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Thursday, October 18, 2012

2012 Booker Prize Winner "Bring Up the Bodies (Wolf Hall 2)" by Hilary Mantel (Reviewed by Liviu Suciu)



"Though he battled for seven years to marry her, Henry is disenchanted with Anne Boleyn. She has failed to give him a son and her sharp intelligence and audacious will alienate his old friends and the noble families of England. When the discarded Katherine dies in exile from the court, Anne stands starkly exposed, the focus of gossip and malice. 

At a word from Henry, Thomas Cromwell is ready to bring her down. Over three terrifying weeks, Anne is ensnared in a web of conspiracy, while the demure Jane Seymour stands waiting her turn for the poisoned wedding ring. 

But Anne and her powerful family will not yield without a ferocious struggle. Hilary Mantel's Bring Up the Bodies follows the dramatic trial of the queen and her suitors for adultery and treason. To defeat the Boleyns, Cromwell must ally with his natural enemies, the papist aristocracy. What price will he pay for Anne's head?"


This year's Man Booker shortlist about which I did an earlier post turned out to contain several books of great interest to me including the eventual winner, the big favorite "Bring Up the Bodies" by Hilary Mantel.

"Bring Up the Bodies" is a major novel and a sequel to Wolf Hall, so continuing the saga of Thomas Cromwell, this time in a relatively short period of time from mid 1535 till May 1536. As noted in the blurb, the novel deals with the downfall of Anne Boleyn

This is a subject that has been explored so many times in both fiction and non-fiction, so the outline of the events is well known to anyone with the least interest in English history, but focusing on her "hero", Thomas Cromwell who is usually the villain of the period, Hilary Mantel manages to keep the book interesting as the familiar events happen.

In addition to a quick recollection of the events in "Wolf Hall", Bring Up the Bodies" continues the fleshing of Cromwell as a larger than life character who terrifies most people, while he believes himself acting for the common good. Of course the fundamental flaw in Cromwell's plans is that everything happens at the capricious and tyrannical King Henry's whim, so while today Cromwell is up and going higher, the chances are that he will fall hard and fast when Henry will need him less than he will need Cromwell's numerous and powerful enemies.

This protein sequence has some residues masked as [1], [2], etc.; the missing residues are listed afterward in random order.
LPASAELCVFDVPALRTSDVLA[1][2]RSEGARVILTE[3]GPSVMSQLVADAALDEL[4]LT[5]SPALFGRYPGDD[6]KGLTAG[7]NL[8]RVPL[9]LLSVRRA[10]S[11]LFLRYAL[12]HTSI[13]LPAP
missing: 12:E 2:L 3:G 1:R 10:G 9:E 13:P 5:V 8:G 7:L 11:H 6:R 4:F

As structure and literary qualities, the book just shines - the writing is masterful so it draws one in and makes one turn the pages. The narration is less convoluted than in Wolf Hall and follows Cromwell through his machinations, his larger than life lifestyle and his generosity with the common people, while it does not gloss over his ruthlessness - he needs bodies for the scaffold, he makes sure he gets his enemies and not his friends despite that Anne seems to be involved with both kinds.

This short dialog between Cromwell and his nephew Richard encapsulates well the novel:

"The hours to that event seem long. Richard hugs him; says, ‘If she had reigned longer she would have given us to the dogs to eat.’
‘If we had let her reign longer, we would have deserved it.’"

Overall, "Bring Up the Bodies" is an excellent novel, though maybe more "award winning" written compared to the sprawling but magnificent Wolf Hall to really remain with one for a long time. While it was not my favorite from the shortlist, it was the one novel there that I appreciated and which had a real chance of winning, so I am glad it did win.

 

3 comments:

Sean said...

Just an FYI that the cover image of this post is not displayed properly in IE (mine is IE9, FF is fine). I do remember there was a similar issue with couple of your posts a while back, which got fixed later(?).

Just thought you might want to know.

-Sean

Liviu said...

thanks for let me know!
hope now it works (checked it on IE 8 and it does but i do not have IE9)
have no idea why this happens...

Meerabai said...

review If there ever was a sequel, this is it. It draws heavily form the prequel (even tiny details you thought inconsequential and irritating then), maintains the tone style pace and form, and yet maintains an identity enough to capture and make the new reader (unknown to the prequel) comfortable.
Hillary Mantel has nicely wrapped up, staged and done justice to the historical nature of the destruction of Anne Boleyn, and all that the prequel was building up to (That becoming noticeable only in hindsight).

Another point that i appreciated about this was the correction of sorts that was done to the pronoun confusion in Wolf Hall (i.e. all the 'he' is referred to Cromwell by default) by marking a 'He, Cromwell, says/ thinks etc...', especially in places more prone to confusion.

Like like. :)

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